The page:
"If I were to reduce the amount of money to balance the budget without working cash bonds, I would be reducing 120 teachers. That would be catastrophic," Daniel told WGLT in March 2019.
By August of that year, the board had decided not to go forward with a referendum because of what Daniel called "uncertainty in the community" and Daniel was still sounding the alarm.
"I'll tell you if we don't support (schools) it's not a good-case scenario. You can look at co-curriculars and programs within the school day, all those will be impacted. And that's not beneficial for a community, especially if you want a good quality educational program," said Daniel.
At the time, Daniel said he hoped the referendum process would begin, but the district needed to find a community person to lead the initiative. Daniel set his sights for mid-2020. Past that and Daniel said the need for a referendum would be critical.
"What public schools do for students is far beyond I think what the actual public understands. With that, there is a price tag. And either we continue to support those programs, or we have to eliminate those programs. It's that simple," Daniel said in August 2018.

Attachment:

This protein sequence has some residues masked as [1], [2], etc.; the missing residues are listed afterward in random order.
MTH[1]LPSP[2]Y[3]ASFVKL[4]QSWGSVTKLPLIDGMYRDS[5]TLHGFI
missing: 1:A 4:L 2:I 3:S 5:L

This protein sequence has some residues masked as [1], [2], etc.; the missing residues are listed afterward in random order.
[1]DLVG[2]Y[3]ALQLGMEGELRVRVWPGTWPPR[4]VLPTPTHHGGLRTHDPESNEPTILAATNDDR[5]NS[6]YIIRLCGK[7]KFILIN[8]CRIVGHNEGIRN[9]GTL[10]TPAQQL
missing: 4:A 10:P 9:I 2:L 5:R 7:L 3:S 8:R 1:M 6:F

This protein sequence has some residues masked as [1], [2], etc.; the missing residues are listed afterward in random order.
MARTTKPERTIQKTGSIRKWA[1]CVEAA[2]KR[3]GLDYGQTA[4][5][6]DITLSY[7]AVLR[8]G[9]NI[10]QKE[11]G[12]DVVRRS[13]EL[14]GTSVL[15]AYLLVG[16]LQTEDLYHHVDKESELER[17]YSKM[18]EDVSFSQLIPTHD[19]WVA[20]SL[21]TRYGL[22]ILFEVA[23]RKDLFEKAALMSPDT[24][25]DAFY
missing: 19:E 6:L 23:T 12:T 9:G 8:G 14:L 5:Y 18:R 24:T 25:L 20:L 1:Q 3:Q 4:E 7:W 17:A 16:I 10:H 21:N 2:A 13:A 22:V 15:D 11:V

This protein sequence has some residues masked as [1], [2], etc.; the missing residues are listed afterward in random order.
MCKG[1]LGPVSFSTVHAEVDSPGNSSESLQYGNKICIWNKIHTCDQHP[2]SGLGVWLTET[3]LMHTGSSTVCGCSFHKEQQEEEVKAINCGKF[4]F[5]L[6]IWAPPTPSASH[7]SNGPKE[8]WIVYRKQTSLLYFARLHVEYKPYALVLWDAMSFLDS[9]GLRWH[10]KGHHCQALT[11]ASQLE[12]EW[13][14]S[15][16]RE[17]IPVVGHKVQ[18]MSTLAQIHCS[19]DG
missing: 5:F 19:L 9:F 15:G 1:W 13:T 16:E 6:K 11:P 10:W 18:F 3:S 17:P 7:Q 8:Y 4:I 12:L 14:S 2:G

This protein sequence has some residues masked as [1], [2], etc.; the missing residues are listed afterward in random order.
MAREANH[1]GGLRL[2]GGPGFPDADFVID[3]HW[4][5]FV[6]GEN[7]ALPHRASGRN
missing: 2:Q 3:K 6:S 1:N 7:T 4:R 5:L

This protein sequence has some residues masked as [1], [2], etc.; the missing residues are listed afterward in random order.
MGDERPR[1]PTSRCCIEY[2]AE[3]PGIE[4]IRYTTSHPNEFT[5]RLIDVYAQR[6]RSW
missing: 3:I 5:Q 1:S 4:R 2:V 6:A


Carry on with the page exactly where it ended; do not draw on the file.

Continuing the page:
By March 2019 the district was borrowing $16.5 million in issuing working cash fund bonds that Daniel said would only cover Education Fund cash flow for two years.
He said it was clear the state couldn’t make up the difference — and an estimated $20 million property tax increase (at the time) to take care of the deficit was not a great option either, he said.
"You might have to pay additional interest in the short term to make it to the long term. And in the 'long term' being that the community truly understands significant reduction in funds means significant reduction in staff. We're a people business," said Daniel.
Daniel said another option was to keep on with a short-term borrowing policy until bond debt expires in 2025 and 2026 and then ask voters to raise property taxes for operations to balance out the falling property taxes as the bond payments go away. Daniel said the next board would decide what to do.
As 2019 went on, Daniel’s position with the school board eroded. The pandemic came just as Daniel left and the board hired current Superintendent Kristen Weikle. Federal aid helped stave off Unit 5’s financial problems for a while, but they’re again urgent.